Sam is a 14 weeks old Spaniel. Sam is allowed on the couch and likes to sleep on the couch. Sam still has accidents inside but she mostly goes outside to do her business. We took advice from a dog whisperer now and each time we catch her doing her business inside we slap her with a rolled up newspaper. He suggested we push he nose into her urine as well to let her know we don’t approve of that behavior. Sam usually keeps herself busy with her chew toy or lying in her dog bed but the other day she made me so mad. She started chewing my slipper on the couch. After I gave her a good smack she ran outside. I don’t think she will do that again soon, I taught her a lesson. She also started biting me when we play. At one point it was really sore and I pulled away. I could see blood on my arm. I gave her a hard smack but my dog whisperer suggested I get a water spray bottle and when this happen I must squirt her in the face. I trust my dog whisperer friend, he grew up with dogs so he must know what he is talking about.
Sound familiar? Now let us have a look at this situation.
I am sure all of this sound familiar to many of us. These are only 3 examples of us humans setting your puppies up for failure. To top it all, your puppy did not learn a single thing. Even something simple as a rule to allow your puppy on the couch is important. Should you allow it, and suddenly one day you don’t allow it, your behavior will confuse your puppy. Later this confusion might lead to fear and even aggression in some dogs. The dog will also learn that you cannot be trusted, so a break down in the dog – human bond.
So what Should I do as a new puppy owner? Let us take the same 3 scenarios and figure out how we should have dealt with it.
In these three cases the puppy actually learned something. By manipulating the environment, and by rewarding Sam for more wanted behaviors, punishment was not necessary at all. In these cases we set Sam up for success.
Puppy – Proof Your Home
Even the best-trained puppies can have occasional hiccups in behavior as circumstances change and they are introduced to new things or you introduce new factors to the puppy’s environment. Setting your puppy up for success means setting up the environment in such a way as to not giving the puppy an opportunity to rehearse unwanted behaviors. It is actually very simple. Things you don’t want him to chew, out them away. Things you can identify that you cannot put away, don’t allow the puppy to get to such items. You can use baby gates for instance to cordon certain places off.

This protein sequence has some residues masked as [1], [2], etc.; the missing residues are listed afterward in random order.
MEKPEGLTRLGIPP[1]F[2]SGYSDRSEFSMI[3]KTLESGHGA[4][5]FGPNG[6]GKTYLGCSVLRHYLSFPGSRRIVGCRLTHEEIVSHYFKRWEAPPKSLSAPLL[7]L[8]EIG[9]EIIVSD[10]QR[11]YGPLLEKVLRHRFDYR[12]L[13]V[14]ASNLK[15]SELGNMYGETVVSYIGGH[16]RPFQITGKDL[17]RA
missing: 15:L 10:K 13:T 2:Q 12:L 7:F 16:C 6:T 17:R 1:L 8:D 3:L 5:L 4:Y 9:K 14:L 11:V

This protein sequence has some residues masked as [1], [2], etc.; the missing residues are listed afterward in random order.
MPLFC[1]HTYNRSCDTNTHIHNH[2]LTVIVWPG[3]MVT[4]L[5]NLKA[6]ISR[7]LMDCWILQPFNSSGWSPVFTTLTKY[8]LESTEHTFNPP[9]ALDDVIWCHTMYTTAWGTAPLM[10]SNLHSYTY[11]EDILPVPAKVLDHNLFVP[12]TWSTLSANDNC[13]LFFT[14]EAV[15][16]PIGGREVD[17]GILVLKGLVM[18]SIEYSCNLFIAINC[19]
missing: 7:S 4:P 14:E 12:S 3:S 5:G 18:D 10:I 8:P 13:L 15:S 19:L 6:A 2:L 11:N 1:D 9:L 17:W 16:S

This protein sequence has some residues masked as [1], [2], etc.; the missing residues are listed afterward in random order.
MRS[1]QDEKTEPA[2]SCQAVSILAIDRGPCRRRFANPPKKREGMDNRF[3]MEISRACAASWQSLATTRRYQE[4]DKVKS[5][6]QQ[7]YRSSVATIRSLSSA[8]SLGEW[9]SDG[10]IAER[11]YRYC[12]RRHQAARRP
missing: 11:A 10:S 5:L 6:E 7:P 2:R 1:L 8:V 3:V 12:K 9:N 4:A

Reinforcing unwanted behaviours.
We are all guilty of this and it happens so easy. Say you are doing washing and Sam comes running into the room and grabs a sock. What do you do? The problem is, if you attempt to grab the sock now away from her it can very easily end up in a game of tug. Dogs love to tug. You might even think it is funny and laugh about it. Sam will see this now as a game, and we must remember that behaviors that ends in success for a dog will be repeated. If this ends up in a nice game of tug, this behavior might be repeated, and the more this happens the more it will be reinforced. Look accidents do happen and a puppy might grab something, this however should not end in a game. You can replace the sock with something else like a tug toy and that would work well. Punishing the puppy for grabbing a sock is also unfair towards the puppy as she has not learned the difference between a sock and a tug toy yet. Once again, prevention is better than cure. Keep her away from situations where this might happen. By doing so you set your puppy up for success.
The problem with punishing a puppy is that it will always have fallouts later in life. Let us have a look at some of these. This segment was taken from eileendanddogs , the fallout from the use of aversives.
Let us set our puppies up for success. Dr Ian Dunbar believes that owning an animal should be seen as a privelige and therefore should be treated with respect and understanding.
Trainers often hear clients referring to their dogs as “spiteful” or “stubborn”. And you often hear “but at home she does everything right, she is just being stubborn now!
Really? Let us have a look at how dogs learn things, then we decide if your dog is really “stubborn”.
Firstly, to be stubborn the dog must know exactly what is expected of him (the wanted behavior must have been generalized and proofed) and then the dog must make a conscious decision not to obey. Taking into account that all behaviors are motivated by reinforcement, being stubborn would be to no benefit of a dog and that makes it not logical.
So why is my dog not listening to me? Let me use Sky as an example.
Sky (not a stubborn dog in any sense) is my Border Collie. We are at home in my living room. We are relaxed and alone so it is the ideal time to teach Sky a new behavior. To make this explanation simple, let’s say I teach her to sit. In five minutes flat she sits every single time I ask her to. I started with luring her in position and after minutes she sits for me without the lure and just a hand signal. Another ten minutes later I can ask her to sit using a verbal cue only and she does it perfectly. Wow Sky is a clever girl… she learn so quickly… good girl!!!!
The following day I want to go show Sky off, so I go to the obedience training field. I am going to show that trainer how it’s done. I walk up to the trainer with Sky and I ask her to sit. She prefers to jump up on the trainer . I pull her back and this time I show her the food in my hand. She runs up to me and tries to grab the food from my hand. BAD DOG!!!! The trainer looks at me and my response to him. “I don’t understand it, she did it yesterday at home, she knows how to do it, she is so naughty, I think she is just stubborn today.